7 hospitalized as rough seas rock swim event
By Joy Lee ,The China Post
April 22, 2013, 12:06 am TWN
TAIPEI, Taiwan -- Seven people were hospitalized and one person reportedly died yesterday due to exhaustion after swimming against strong ocean currents in an attempt to return to shore at the 2013 Olympic Hengchun Open Water Swimming event in Kenting.
According to police, most of the rescued swimmers showed signs of fatigue and hypothermia. United Evening News reported that one elderly swimmer passed away after going into shock. At the time of print, the Central News Agency had not reported any deaths.
Police said four men and three women were receiving medical treatment for water inhalation, with two in a serious condition and undergoing intubation treatment. Five reportedly recovered and had been discharged.
Sea conditions were treacherous during the event and participants were forced to swim against a strong ocean current to return to shore.
Hung Kuang-pin (洪光濱), the CEO of the Master Swimming Kaohsiung City Association (高雄市成人游泳會), said 168 swimmers were stranded in the water, around 800 meters offshore.
The open-water swimming event in Kenting attracted some 4,000 participants this year, according to local reports.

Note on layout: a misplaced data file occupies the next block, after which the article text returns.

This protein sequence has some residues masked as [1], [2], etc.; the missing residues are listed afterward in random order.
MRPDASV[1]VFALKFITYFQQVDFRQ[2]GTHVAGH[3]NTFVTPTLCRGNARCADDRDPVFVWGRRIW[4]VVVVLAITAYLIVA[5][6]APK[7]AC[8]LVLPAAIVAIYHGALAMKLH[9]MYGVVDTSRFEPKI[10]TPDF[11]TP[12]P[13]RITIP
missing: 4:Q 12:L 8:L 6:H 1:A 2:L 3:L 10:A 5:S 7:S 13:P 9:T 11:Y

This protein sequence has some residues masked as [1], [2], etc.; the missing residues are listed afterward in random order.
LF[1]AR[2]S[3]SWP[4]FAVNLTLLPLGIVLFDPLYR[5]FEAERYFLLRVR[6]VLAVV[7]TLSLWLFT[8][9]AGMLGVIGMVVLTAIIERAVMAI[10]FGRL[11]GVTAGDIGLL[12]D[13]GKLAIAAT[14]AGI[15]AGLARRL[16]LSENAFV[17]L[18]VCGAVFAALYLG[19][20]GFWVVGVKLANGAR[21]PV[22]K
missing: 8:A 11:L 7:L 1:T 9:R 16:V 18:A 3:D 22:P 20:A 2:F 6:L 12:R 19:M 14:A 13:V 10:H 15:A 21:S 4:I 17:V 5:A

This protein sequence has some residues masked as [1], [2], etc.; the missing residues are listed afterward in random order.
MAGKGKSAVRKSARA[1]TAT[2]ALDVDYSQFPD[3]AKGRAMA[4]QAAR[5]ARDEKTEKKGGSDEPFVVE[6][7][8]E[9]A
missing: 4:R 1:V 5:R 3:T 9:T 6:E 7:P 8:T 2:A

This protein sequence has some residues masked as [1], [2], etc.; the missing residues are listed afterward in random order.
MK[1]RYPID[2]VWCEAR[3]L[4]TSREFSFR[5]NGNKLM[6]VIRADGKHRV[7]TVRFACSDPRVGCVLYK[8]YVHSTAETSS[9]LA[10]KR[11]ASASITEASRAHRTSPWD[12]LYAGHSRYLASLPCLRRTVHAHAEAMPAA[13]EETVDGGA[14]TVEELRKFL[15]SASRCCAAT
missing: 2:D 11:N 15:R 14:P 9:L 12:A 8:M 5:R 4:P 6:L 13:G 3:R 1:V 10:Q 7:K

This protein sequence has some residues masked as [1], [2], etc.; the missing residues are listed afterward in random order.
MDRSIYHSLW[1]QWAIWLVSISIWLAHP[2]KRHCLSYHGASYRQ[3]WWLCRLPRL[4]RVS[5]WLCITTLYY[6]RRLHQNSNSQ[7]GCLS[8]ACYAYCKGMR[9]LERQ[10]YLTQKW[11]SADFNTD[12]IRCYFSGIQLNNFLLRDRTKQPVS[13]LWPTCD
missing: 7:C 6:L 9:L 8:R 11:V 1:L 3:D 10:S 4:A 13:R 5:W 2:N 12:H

Hundreds of swimmers were trapped near the water discharge outlet of the Third Nuclear Power Plant, reports said. The outlet itself did not affect the situation.
“No matter how hard I tried, I could not swim back to the shore against the strong ocean current,” said an experienced swimmer surnamed Cheng.
Cheng said the current kept pushing swimmers away from the designated swimming route, and that many elderly people and children started to wave their swimming caps in an attempt to call for help.
In response to the poor conditions, the organizer terminated the event. Rescue personnel worked with firefighters and coast guard officials to rescue the swimmers, police said.
According to the Hengchun Coast Guard, winds in the area yesterday from 8 a.m. to 9 a.m. were measured as blowing at Force 6, which represents a strong breeze on the Beaufort scale and is not considered suitable for sea swimming.
Some reports said that organizers had called off the event prior to its commencement, citing dangerous conditions, and that some 2,000 swimmers had taken to the water despite this.
Hung, however, said that when the event commenced, both weather and sea conditions were at safe levels. When conditions worsened, Hung said, the event was immediately terminated and lifeboats and jet skis were sent out to carry swimmers back to shore.